- In the case of the Chow test, the null hypothesis being tested is:
- There is a single structural break at a known point in the sample.
- The complete coefficient vector in the regression model is the same in each regime.
- All of the slope coefficients in the regression model are the same in each regime.
- The variance of the error term is the same before and after a possible break-point.

- If we are applying the Chow test in the context of a regression model that has a lagged value of the dependent variable as a regressor, then:
- The test statistic is F-distributed if the null hypothesis is true.
- The test statistic will be asymptotically F-distributed if the null hypothesis is true.
- The test statistic will be asymptotically Chi-Square distributed with (n-k) degrees of freedom if the null hypothesis is true.
- k times the test statistic will be asymptotically Chi-Square distributed with k degrees of freedom if the null hypothesis is true.

- The "forecast period" version of the Chow test is used when:
- The location of the potential break-point is such that there are insufficient degrees of freedom to allow the model to be estimated separately over either of the sub-samples.
- The location of the potential break-point is such that there are insufficient degrees of freedom to allow the model to be estimated separately over one of the sub-samples.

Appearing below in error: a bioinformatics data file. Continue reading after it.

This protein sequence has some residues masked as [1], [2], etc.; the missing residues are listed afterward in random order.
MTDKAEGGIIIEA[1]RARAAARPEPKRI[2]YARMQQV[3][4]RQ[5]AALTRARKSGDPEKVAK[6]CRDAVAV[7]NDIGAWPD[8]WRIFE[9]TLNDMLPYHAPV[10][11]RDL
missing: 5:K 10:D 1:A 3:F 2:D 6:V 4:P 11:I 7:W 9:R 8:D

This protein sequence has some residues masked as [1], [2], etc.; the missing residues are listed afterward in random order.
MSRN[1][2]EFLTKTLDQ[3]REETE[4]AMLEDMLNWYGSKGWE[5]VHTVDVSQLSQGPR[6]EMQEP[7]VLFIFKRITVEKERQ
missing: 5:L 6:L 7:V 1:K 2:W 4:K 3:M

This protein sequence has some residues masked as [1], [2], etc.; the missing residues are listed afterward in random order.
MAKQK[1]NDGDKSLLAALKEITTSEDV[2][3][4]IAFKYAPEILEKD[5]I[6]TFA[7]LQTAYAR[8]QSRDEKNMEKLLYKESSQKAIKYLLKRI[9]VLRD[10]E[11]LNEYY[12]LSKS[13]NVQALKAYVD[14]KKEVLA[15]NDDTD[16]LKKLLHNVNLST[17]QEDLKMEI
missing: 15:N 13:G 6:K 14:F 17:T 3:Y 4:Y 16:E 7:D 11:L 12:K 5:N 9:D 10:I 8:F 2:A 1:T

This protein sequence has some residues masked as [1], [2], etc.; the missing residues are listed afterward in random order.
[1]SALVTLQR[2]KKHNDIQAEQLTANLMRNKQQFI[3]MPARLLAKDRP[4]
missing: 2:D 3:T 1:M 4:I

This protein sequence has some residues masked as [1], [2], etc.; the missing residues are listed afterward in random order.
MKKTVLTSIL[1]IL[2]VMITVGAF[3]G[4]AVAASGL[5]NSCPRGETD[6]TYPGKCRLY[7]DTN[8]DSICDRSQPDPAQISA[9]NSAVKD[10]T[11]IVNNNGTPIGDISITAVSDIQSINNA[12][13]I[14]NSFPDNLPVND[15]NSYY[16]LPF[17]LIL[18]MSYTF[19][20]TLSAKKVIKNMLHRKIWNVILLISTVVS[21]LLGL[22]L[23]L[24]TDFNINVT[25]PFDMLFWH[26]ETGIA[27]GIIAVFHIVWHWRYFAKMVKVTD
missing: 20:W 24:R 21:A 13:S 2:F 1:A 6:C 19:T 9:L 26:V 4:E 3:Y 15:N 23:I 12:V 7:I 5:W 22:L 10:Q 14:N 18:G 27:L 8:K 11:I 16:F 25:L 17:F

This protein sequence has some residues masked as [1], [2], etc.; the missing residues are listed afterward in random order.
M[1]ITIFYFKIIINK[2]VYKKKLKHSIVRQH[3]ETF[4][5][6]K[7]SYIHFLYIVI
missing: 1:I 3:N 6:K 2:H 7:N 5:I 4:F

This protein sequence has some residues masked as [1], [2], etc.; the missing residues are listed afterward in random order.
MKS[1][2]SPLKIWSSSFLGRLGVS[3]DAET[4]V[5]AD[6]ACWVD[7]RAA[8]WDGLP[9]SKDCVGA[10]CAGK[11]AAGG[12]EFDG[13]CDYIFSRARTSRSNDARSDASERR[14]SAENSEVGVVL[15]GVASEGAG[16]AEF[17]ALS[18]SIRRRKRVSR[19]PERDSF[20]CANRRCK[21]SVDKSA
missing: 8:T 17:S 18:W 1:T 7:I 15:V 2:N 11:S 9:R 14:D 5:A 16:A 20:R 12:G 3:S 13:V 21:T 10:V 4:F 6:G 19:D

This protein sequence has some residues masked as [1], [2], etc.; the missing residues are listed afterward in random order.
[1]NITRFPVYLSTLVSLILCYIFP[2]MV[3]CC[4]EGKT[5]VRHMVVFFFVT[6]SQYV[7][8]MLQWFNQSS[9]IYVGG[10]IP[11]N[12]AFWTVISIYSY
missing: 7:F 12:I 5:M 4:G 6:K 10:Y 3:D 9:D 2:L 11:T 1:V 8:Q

- The location of the potential break-point is unknown.
- The location of the potential break-point is close to one end of the sample.

- The correct application of the Chow test requires the following, with respect to the variance of the error term in the regression model:
- The value of this variance must be known.
- This variance is the same for both of the regimes.
- This variance must be estimated consistently.
- None of the above.

- Check the EViews regression output located here. The following is true:
- The null hypothesis for the Chow test is that the β vector is the same over the periods 1960 to 1967, and 1968 to 1983, and we would reject this hypothesis at the 5% significance level.
- The null hypothesis for the Chow test is that the β vector is the same over the periods 1960 to 1968, and 1969 to 1983, and we would not reject this hypothesis at the 5% significance level.
- The null hypothesis for the Chow test is that the β vector is the same over the periods 1960 to 1968, and 1969 to 1983, and we would treat (3*1.596454) as being asymptoticaly Chi-Square with 3 degrees of freedom in order to apply the test.
- The null hypothesis for the Chow test is that the β vector is the same over the periods 1960 to 1967, and 1968 to 1983, and we would not reject this hypothesis at the 5% significance level.

- When we wrongly include an extra regressor in a regression model that is otherwise properly specified:
- The OLS estimator of β is unbiased and more efficient than if we had not included this extra variable.
- The OLS estimator of β is biased and inefficient.
- The OLS estimator of β is unbiased but inefficient.
- The OLS estimator of β is biased but has lower mean squared error than if we had not included this extra variable.